Thursday night a group of local residents got together in the gymnasium of the YWCA Carlisle to discuss race.
For all the vitriol, animosity and at times finger pointing that can come with the topic, Thursday’s discussion was all about finding personal ways to rise above that and knock down racial divides.
“Sometimes I feel like I’m stuck in the muck,” said Sonya Browne, mission impact director for YWCA Carlisle.
Browne led the discussion, which began with a potluck dinner and was dubbed “Achieving the Dream through Action,” evoking the memory of Martin Luther King Jr. and his famous 1963 speech in Washington D.C.
“It is not about pointing fingers at any one person. It is not about pointing fingers at any one race,” Browne said. “…These are necessary conversations about doing work that needs to be done together.”
There is no monopoly to the divide, according to Jay Browne, and lack of openness or willingness to discuss racial issues has allowed the problem to grow.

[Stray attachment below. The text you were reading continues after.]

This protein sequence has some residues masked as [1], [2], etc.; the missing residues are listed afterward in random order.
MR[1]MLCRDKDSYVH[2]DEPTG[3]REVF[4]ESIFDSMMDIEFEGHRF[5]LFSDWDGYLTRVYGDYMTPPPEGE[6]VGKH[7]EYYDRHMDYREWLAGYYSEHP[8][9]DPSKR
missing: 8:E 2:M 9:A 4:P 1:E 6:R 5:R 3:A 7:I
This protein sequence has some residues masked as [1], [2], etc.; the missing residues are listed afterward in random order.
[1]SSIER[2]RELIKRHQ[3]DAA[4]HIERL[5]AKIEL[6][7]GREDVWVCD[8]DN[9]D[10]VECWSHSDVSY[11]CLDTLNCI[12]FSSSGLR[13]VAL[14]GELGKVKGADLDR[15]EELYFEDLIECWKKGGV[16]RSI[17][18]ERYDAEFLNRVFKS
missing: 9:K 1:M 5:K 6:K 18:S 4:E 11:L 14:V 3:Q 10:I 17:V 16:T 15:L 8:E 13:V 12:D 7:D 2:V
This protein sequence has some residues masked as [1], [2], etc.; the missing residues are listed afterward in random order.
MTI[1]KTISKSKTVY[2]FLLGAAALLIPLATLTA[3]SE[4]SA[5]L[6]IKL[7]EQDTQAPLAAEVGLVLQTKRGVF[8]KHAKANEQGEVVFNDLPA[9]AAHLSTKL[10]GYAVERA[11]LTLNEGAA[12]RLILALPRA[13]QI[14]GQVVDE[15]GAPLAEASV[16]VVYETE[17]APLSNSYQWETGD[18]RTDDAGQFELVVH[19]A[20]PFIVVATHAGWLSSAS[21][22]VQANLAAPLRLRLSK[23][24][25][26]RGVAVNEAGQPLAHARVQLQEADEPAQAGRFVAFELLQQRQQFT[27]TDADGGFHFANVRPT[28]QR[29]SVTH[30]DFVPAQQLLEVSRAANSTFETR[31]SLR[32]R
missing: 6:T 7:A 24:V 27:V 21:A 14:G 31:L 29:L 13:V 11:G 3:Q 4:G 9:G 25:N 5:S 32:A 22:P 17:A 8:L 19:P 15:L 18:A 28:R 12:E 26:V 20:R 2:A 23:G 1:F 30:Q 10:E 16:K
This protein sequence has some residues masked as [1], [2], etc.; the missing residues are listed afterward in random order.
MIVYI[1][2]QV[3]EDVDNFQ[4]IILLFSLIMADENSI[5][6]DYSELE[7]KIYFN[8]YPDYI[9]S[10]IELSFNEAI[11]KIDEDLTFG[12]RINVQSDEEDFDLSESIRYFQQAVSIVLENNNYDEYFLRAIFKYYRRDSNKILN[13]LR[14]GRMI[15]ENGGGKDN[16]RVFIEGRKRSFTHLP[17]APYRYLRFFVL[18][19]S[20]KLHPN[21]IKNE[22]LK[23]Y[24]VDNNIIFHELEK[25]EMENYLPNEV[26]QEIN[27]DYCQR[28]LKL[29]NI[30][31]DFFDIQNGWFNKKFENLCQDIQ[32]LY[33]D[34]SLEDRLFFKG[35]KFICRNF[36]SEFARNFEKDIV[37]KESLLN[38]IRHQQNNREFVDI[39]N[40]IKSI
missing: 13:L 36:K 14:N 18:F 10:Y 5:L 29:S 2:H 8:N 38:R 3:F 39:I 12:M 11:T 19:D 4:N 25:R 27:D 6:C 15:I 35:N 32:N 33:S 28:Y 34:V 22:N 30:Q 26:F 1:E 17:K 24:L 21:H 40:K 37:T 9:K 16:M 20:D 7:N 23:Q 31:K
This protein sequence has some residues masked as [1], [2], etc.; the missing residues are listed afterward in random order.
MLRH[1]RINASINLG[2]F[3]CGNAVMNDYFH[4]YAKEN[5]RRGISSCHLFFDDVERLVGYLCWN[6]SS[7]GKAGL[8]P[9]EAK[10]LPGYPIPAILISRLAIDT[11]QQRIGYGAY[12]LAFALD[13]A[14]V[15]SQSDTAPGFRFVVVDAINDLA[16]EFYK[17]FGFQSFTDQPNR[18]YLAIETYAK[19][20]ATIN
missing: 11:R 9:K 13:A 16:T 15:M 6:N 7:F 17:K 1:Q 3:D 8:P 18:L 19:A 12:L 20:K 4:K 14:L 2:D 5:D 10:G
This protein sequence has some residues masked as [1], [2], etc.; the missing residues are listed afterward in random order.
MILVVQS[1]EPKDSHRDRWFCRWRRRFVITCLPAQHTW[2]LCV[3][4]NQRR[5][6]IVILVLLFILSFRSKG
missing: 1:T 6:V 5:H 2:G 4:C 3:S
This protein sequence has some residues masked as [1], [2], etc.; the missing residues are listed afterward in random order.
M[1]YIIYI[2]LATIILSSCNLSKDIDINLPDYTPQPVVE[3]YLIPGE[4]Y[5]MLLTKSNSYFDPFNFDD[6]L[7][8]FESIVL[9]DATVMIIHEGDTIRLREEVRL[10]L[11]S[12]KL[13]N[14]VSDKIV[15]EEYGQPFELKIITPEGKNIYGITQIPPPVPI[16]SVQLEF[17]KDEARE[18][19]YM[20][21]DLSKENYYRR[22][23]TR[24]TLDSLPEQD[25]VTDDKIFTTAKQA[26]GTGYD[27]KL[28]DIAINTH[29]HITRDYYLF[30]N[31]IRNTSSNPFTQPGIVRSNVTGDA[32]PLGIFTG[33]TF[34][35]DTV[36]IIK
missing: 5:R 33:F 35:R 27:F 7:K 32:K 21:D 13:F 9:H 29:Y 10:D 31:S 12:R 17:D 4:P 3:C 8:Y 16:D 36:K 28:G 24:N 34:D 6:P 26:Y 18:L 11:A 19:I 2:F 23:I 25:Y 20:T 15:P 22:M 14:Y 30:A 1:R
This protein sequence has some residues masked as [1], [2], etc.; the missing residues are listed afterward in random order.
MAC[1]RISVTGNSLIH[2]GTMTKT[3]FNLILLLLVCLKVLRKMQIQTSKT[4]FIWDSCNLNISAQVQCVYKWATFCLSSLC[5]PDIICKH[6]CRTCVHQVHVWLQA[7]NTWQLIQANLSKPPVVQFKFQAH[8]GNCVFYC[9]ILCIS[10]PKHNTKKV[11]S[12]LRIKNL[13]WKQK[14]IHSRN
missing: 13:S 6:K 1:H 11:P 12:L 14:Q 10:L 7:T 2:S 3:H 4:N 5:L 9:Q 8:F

“I’m sure there are just as many white people who have had bad experiences with black people as black people who have had with white people,” Jay Browne said. “(By not discussing it) it creates a culture where these (bad) feelings can fester.”
The conversation focused on what can be done to tear down the racial divides and what people are willing to do individually to facilitate change.
Some suggested creating an afterschool program to bring children of all races together. Others said there needs to be a communion of churches of all races.
Marcia Berry presented the idea of inviting small circles of people into one another’s homes, in an effort to better understand people outside normal social circles.
The first gathering of “Moving Circles” will be held at 7 p.m. at the YWCA Carlisle Women’s Resource Center, where attendees are asked to bring a poem, a prayer, a song, a concern or just be open to a discussion.
“I’m excited to see what we can build together,” Berry said.
However, the simplest suggestion was just to be nice to one another, to greet people on the street with a smile instead of avoidance.
“It doesn’t cost you anything to be friendly or kind and acknowledge there’s another human being in the room with you,” Browne said.